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'Einstein's planet': Relativity leads to discovery of alien world

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This artist's concept shows the huge, scorching-hot "Einstein's planet," formally known as Kepler-76b, orbiting its host star, which has been tidally distorted into a slight football shape (exaggerated here for effect). The planet was detectedDavid A. Aguilar (CfA)

Einstein's special relativity has proven more useful than ever, as scientists have now used it to discover an alien planet around another star.

The newfound world — nicknamed "Einstein's planet" by the astronomers who discovered it — is the latest of more than 800 planets known to exist beyond our solar system, and the first to be found through this method.

The planet, officially known as Kepler-76b, is 25 percent larger than Jupiter and weighs about twice as much, putting it in a class known as "hot Jupiters." The world orbits a star located about 2,000 light-years from Earth in the constellation Cygnus. [7 Ways to Discover Alien Planets]

'Einstein's theory of relativity has been used to discover a planet.'

- Tsevi Mazeh, of Tel Aviv University in Israel

The researchers capitalized on subtle effects predicted by Albert Einstein's special theory of relativity to find the planet. The first is called the "beaming" effect, and occurs when light from the parent star brightens as its planet tugs it a nudge closer to Earth, and dims as the planet pulls it away. Relativistic effects cause light particles, called photons, to pile up and become focused in the direction of the star's motion.

"This is the first time that this aspect of Einstein's theory of relativity has been used to discover a planet," research team member Tsevi Mazeh of Tel Aviv University in Israel said in a statement.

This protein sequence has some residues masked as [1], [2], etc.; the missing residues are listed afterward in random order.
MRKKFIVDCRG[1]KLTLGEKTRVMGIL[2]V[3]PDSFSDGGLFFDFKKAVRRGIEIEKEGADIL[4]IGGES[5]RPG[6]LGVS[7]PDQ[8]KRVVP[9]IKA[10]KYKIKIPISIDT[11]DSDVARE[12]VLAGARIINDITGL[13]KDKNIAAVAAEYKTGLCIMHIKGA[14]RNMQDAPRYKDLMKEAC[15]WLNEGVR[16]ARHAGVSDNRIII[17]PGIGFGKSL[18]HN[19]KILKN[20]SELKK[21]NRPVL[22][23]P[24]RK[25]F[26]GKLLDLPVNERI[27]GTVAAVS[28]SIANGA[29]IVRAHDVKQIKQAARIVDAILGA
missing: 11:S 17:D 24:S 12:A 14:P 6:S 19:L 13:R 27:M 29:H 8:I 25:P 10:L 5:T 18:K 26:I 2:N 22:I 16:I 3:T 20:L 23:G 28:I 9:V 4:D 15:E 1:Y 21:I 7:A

Additionally, gravitational tides from the orbiting planet caused its star to stretch slightly into a football shape, causing it to appear brighter when its wider side faces us, revealing more surface area. Finally, the planet itself reflects a small amount of starlight, which also contributed to its discovery.

"We are looking for very subtle effects," said team member David Latham of the Harvard-Smithsonian Center for Astrophysics in Cambridge, Mass. "We needed high quality measurements of stellar brightnesses, accurate to a few parts per million."

The researchers used data from NASA's Kepler spacecraft, which provided the extremely detailed observations necessary. While Kepler was designed to hunt for alien planets, it normally does so using the transit method, which looks for stars that dim periodically as planets pass in front of them.

"This was only possible because of the exquisite data NASA is collecting with the Kepler spacecraft," said study leader Simchon Faigler of Tel Aviv University.

The other most popular planet-hunting tactic is called the wobble method, and searches for slight signs of movement in stars' radial velocities caused by tugging planets.

The new Einstein-based method is best for larger worlds, and is currently incapable of finding Earth-sized planets, the scientists said. Still, it offers some benefits, as it does not require high-precision measurements of a star's velocity, or for a star and its planet to align perfectly as viewed from Earth — the two main drawbacks of the most common methods.

"Each planet-hunting technique has its strengths and weaknesses. And each novel technique we add to the arsenal allows us to probe planets in new regimes," said Avi Loeb, also from the Center for Astrophysics.

A paper detailing the planet discovery will be published in an upcoming issue of The Astrophysical Journal.